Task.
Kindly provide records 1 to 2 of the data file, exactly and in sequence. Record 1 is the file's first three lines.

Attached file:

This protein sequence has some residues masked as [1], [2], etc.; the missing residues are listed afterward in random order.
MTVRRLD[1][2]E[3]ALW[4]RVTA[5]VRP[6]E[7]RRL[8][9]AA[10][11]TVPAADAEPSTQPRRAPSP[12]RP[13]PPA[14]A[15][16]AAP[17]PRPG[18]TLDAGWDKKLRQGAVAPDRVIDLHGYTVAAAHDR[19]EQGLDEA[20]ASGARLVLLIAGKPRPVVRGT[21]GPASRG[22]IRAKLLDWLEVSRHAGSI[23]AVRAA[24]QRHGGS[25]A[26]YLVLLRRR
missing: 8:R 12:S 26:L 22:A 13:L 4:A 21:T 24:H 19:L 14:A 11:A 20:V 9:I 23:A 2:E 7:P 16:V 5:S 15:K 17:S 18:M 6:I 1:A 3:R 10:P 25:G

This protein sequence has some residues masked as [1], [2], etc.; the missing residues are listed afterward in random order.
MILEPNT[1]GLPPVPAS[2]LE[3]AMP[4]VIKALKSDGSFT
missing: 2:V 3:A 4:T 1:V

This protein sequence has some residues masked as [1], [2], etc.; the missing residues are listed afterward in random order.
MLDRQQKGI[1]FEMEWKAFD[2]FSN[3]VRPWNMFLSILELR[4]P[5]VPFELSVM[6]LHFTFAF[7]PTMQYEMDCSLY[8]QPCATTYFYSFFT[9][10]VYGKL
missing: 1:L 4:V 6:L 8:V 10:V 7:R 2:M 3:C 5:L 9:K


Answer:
This protein sequence has some residues masked as [1], [2], etc.; the missing residues are listed afterward in random order.
MTVRRLD[1][2]E[3]ALW[4]RVTA[5]VRP[6]E[7]RRL[8][9]AA[10][11]TVPAADAEPSTQPRRAPSP[12]RP[13]PPA[14]A[15][16]AAP[17]PRPG[18]TLDAGWDKKLRQGAVAPDRVIDLHGYTVAAAHDR[19]EQGLDEA[20]ASGARLVLLIAGKPRPVVRGT[21]GPASRG[22]IRAKLLDWLEVSRHAGSI[23]AVRAA[24]QRHGGS[25]A[26]YLVLLRRR
missing: 8:R 12:S 26:L 22:A 13:L 4:A 21:T 24:H 19:L 14:A 11:A 20:V 9:I 23:A 2:E 7:P 16:V 5:S 15:K 17:S 18:M 6:I 1:A 3:R 10:P 25:G

This protein sequence has some residues masked as [1], [2], etc.; the missing residues are listed afterward in random order.
MILEPNT[1]GLPPVPAS[2]LE[3]AMP[4]VIKALKSDGSFT
missing: 2:V 3:A 4:T 1:V